Other trends Weber observes:
- Bubble lights
- Milky and textured glass to replace the naked Edison bulbs that hurt the eyes
- Natural finishes like rattan and wood on light fixtures
- Lighting over an island evolving into one large pendant light
- Lighting over a dining table evolving into two large pendant lights
- Space-saving sconces that have adjustable and overreaching styles
- Backlit mirrors
- Art deco shapes and scalloped edges
- Colorful lanterns
- Matching the pendant light to the wall color
Finishes: Prevalent trends include:
- The square tile coming back
- Terracotta colored tiles
- Large-scale terrazzo tiles
- Unique wood-look tiles in parquet, herringbone and chevron
- Moroccan themes
- Handmade tiles in smaller designs
- Extra-large tiles
- Wallpaper in large floral and geometric patterns
- Patterned tiles in all shapes, sizes and colors
Windows and doors: Large-scale windows to bring the outside in are in demand. Black-framed windows are still popular but other colors are emerging like brown, dark gray, bronze and blue. Black interior doors, however, are still going strong.
Noteworthy choices for doors:
- Arches coming back
- High doors, including door-to-ceiling or doors with transoms
- Wide doors
- Art glass doors
- Dutch doors
- Folding glass doors
- Pet doors
Window treatments: Automated blinds are popular and can be controlled with a smart phone of tablet. Simple, timeless roller shades are a good option. Roman shades seem to be coming back. Woven wood shads are still popular. Also trendy are black curtain rods, recessed curtain tracks, tassels and dark curtain colors like mustard, orange, deep green and burgundy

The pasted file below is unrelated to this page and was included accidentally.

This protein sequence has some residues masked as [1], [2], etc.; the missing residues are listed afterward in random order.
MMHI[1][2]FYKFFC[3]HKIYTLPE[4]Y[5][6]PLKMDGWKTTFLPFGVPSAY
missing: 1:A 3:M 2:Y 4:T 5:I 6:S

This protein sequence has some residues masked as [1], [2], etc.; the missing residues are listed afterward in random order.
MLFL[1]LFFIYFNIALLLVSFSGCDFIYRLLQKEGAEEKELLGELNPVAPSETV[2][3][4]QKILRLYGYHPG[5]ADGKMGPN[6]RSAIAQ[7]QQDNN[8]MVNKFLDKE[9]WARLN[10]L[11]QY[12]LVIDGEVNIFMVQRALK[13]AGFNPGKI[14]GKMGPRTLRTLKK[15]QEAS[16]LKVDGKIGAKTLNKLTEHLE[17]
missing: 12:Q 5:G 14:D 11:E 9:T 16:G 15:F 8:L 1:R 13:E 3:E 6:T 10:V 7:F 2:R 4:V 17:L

New green options: Weber likes products from Bio Glass, which makes slabs and flooring out of glass byproducts. “It has a satin like luster and is very durable and beautiful,” she says.
Fireclay tile manufacturing is another emerging trend and it’s beautiful in a wonderful array of styles and colors, plus it’s made in California with sustainable practices.
Another new product she’s watching is bioethanol fueled fireplaces — fireplaces that require no electricity or gas to run. “I am considering purchasing one of these,” Weber says.
Natural materials: Marble, dolomite, quartzite, veined granite, soapstone, limestone and wood are all good choices.
Kitsap Kitchen & Bath Co.
Poulsbo • 360-697-5616